I’ve read William Melvin Kelley’s Dem (1967) and A Different Drummer (1962). After reading Eli Rosenblatt’s piece on Kelley in May at Public Books, I decided to dig further into Kelley’s work, beginning with his short story collection Dancers on the Shore (1964). Immediately, two stories stuck out to me from the collection, “The Only Man on Liberty Street” and “The Servant Problem.” Over the next couple of posts, I want to explore each of these stories in a little more detail.
“The Only Man on Liberty Street” opens up the collection, and upon initially reading it, I could not help abut think contemporaneous works from the period like Ernest Gaines Of Love and Dust (1967) and “Bloodline,” Frank Yerby’s Speak Now (1969), and Alice Walker’s Meridian (1976) along with older texts such as Lydia Maria Child’s “The Quadroons.” Kelley’s story centers around a young girl named Jennie, the daughter of a mixed-race woman named Josie and a married Irish immigrant named Maynard Herder. Even though the story is third person point of view, we get the narrative through Jenny’s eyes, seeing what she sees and hearing what she hears. In this way, we experience the psychological effects of racist thought on the children of interracial relationships when the law openly condemns such relationships but privately condones them.
Liberty Street is the street where white men come to have liaisons with “Negro” women. At the beginning of the story, we see Jennie playing in the yard as Maynard rides up to the house. In fact, “[s]he knew him. Her mother called him Mister Herder and had told Jennie that he was Jennie’s father.” Only women and children lived on Liberty Street; the men would come and go back to their own houses and their wives when finished. From the outset, Jennie knows that Mr. Herder is her father; however, she does not have any interaction with him.
On the day that the story opens, Maynard rides up to Josie and Jennie’s house and tells Josie that he plans to stay on Liberty Street, leaving his white wife, Josephine, and staying with Jennie and her mother. Maynard wants a relationship with his daughter and Josie. He moves into the house, and immediately, the space takes on a domestic tinge. Maynard tells Josie to refer to no longer call him Mr. Herder but to call him by his first name, and he informs her that he will not return to Josephine because he only knows what “home” means when he comes to see Josie and Jennie. The scene turns domestic immediately after this when Joise tells Maynard, “Dinner’ll be on the table in a half hour” before she takes up Maynard’s carpetbag and carries it up stairs.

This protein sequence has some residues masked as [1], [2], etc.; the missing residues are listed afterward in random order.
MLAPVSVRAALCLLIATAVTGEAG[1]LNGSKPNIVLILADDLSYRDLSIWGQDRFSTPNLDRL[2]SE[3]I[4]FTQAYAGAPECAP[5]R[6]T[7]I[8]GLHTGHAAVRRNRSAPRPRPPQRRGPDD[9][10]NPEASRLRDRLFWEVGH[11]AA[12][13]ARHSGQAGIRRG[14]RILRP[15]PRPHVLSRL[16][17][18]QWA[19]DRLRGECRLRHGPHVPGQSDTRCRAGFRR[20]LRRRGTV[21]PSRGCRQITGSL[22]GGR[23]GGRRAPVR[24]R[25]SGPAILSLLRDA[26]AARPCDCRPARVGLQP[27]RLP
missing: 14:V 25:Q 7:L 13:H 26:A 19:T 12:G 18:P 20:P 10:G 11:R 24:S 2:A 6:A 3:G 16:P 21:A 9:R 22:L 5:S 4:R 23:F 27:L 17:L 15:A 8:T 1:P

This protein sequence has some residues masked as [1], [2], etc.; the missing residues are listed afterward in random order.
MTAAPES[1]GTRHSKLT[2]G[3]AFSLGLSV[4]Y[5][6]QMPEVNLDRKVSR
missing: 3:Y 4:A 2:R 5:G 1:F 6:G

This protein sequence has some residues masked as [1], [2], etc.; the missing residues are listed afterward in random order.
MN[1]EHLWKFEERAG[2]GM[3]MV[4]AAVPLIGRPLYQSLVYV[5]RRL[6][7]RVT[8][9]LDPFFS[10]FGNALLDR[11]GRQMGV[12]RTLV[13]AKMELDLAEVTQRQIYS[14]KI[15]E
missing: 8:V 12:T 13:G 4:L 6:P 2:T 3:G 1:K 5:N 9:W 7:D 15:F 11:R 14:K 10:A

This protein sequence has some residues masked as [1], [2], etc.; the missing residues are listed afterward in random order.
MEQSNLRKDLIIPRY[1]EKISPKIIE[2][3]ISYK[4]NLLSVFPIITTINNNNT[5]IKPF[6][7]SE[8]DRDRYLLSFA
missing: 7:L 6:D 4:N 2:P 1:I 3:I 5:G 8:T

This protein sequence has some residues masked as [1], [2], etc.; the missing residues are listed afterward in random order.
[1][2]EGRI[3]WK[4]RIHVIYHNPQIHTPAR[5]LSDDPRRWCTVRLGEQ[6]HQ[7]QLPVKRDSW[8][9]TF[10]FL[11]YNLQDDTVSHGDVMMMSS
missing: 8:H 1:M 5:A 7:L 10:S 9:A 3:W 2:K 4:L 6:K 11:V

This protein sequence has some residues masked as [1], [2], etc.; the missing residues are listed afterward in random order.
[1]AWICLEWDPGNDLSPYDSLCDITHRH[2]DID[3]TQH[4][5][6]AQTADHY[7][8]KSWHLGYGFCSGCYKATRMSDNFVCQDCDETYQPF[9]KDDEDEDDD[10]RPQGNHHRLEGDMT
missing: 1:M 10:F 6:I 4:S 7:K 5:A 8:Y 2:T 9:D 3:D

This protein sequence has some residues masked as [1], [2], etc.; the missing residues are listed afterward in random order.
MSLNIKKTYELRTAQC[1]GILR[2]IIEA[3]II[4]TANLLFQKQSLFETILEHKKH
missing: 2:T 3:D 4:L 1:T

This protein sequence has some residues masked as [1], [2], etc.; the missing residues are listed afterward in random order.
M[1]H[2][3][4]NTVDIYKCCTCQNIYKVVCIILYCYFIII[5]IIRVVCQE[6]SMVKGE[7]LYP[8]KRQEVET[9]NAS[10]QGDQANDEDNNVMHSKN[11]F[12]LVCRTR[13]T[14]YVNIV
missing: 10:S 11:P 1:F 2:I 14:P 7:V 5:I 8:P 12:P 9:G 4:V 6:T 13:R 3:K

Everyday, Jennie waits outside for Maynard to return home from work, and everyday he turns the corner and walks home. While he is at work, Jennie sees a carriage roll past the house daily with a white woman riding the back while a Black servant drives her around. Eventually, the carriage stops and the servant comes to the door with a letter from Josephine (the woman in the carriage). We do not see what the letter says, but the assumption is that it is a scathing and threatening letter telling Maynard to return home or something bad will happen to Josie and Jennie. At this point, we find out that Josie is, in fact, whiter than Josephine; however, her mother was a slave, thus making her, legally, “Negro.” She is the daughter of the mayor, Dewey Wilson, and thus Jennie is the mayor’s granddaughter. Maynard throws the letter on the fire and declares he will never go back, even if he children in masks come to the house.